How Access to Clean Water Can Empower Women Around the World
"Empowering women is crucial to solving the global water crisis."
Around the globe women are primarily responsible for providing water for their families. Tasked with this critical role, they face an impossible choice; certain death without water or possible death from illness due to dirty water. Women and girls often spend up to 6 hours each day collecting water. This takes time away from school, work and caring for family.
Empowering women is crucial to solving the global water crisis. This is why Water.org empowers women to get safe water and sanitation by helping them access affordable financing. Water.org created WaterCredit to do this. Water.org enables access to small, affordable loans that in turn, enable the poor to install household water connections and toilets in their homes. To date, they have disbursed more than one million loans, and 93% of the borrowers are women.
That’s right — 93% of the borrowers are women. Water.org has found that, if given a choice, women found value in financing a loan in order to get water into their homes immediately. They no longer have to spend hours of their day walking to collect water, and instead, can work and earn income. Swapping what felt like wasted time for productive, income-generating days, women are not only earning the funds needed to repay their loans, but now they contribute to their family’s livelihood and future.
Two strong women, Aisyah and Elma, shared their stories in honor of World Water Day.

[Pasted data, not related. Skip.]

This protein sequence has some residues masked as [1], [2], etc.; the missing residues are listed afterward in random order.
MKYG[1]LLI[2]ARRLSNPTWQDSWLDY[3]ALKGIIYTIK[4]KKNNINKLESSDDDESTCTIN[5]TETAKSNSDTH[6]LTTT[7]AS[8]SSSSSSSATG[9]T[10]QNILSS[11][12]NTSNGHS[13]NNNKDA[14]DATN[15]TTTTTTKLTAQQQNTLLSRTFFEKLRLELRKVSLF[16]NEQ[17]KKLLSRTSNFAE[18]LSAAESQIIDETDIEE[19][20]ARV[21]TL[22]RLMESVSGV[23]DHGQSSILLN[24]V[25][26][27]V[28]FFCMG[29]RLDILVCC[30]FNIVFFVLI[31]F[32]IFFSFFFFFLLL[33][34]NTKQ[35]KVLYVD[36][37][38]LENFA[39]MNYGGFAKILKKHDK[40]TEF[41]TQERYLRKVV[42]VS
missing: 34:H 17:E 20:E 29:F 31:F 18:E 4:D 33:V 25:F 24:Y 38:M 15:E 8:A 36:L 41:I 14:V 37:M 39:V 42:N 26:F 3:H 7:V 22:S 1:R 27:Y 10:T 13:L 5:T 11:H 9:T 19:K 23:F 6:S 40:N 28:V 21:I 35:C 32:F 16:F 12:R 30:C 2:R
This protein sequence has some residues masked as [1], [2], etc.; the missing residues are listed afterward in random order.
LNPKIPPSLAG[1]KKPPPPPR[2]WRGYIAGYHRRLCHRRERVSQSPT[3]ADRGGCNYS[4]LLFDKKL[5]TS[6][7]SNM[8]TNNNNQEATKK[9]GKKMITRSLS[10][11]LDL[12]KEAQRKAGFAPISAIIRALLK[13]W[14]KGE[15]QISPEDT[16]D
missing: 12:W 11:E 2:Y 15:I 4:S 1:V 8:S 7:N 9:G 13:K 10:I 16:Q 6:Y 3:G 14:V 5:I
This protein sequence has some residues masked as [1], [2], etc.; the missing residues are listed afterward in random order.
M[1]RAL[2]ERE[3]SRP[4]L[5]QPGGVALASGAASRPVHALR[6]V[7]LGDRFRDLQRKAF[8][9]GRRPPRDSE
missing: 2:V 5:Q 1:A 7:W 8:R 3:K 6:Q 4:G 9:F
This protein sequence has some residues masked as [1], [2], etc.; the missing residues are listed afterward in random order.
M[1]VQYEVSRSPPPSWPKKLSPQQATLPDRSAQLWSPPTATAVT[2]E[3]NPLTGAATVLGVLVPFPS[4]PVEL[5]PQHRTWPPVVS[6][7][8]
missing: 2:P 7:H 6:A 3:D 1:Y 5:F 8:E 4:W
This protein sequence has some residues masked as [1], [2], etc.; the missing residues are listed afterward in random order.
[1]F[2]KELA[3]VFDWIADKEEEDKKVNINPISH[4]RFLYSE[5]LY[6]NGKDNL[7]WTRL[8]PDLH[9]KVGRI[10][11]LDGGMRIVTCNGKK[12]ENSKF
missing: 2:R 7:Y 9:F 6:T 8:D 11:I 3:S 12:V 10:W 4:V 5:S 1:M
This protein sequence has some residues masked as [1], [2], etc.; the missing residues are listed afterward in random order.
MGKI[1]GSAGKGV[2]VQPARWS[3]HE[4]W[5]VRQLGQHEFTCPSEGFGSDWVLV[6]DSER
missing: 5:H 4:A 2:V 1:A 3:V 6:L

Meet Aisyah. Aisyah is a wife, a mother, and a farmer. Most critical to all of her roles is time. Asiyah explained, “Time to work my rice fields means more money I can make for my family; our life is better.”
A typical day for Aisyah included waking before sunrise to collect water. After several hours of collecting enough for her family’s needs, finally a tired and often frustrated Aisyah made her way to the rice field.
It is for people like Aisyah that Water.org created WaterCredit. A smart solution for a smart business woman, Aisyah knew water at home meant more time to produce a larger harvest. With these benefits in view, she confidently approached taking a loan to construct her very own water tap.
Elma is another example of a woman who believed in the benefits of financing her safe water solution. Elma and her husband are poor. Despite their circumstance, Elma did her best to make a home for her family in a dirt-floor hut in rural Philippines. Elma was unsure how they would ever afford water and a toilet for their home, but she knew having a tap and a bathroom would make life better for their children.
Before walking to school, Elma and the kids used to make multiple trips to collect water. This was not the life she wanted for them. “We can only give our children very little, but we wanted to make sure they have water and a toilet.” Thus Elma’s courageous fight to break her family free from the cycle of poverty and their long walks for water began.
Through our work in the Philippines, Water.org had already begun to pave the way to Elma’s victory by making the small, affordable loans possible for families to construct household water connections and toilets. A brave Elma was able to secure the funds to give her family what they needed most.
This World Water Day you can empower women like Aisyah and Elma. Visit WaterDay.org to donate to Water.org and empower more women to change their world.
Water & Sanitation
Cape Town Is About to Run Out of Water
They may have only three months left. Read More
Water & Sanitation
This 13-Year-Old Indigenous Girl Has Been Nominated for a Global Peace Prize
Autumn Peltier is promoting the protection of sacred waters across the world. Read More
Water & Sanitation
Yet Another Young Woman Died in a Menstrual Hut
The ancient custom is dangerous. Read More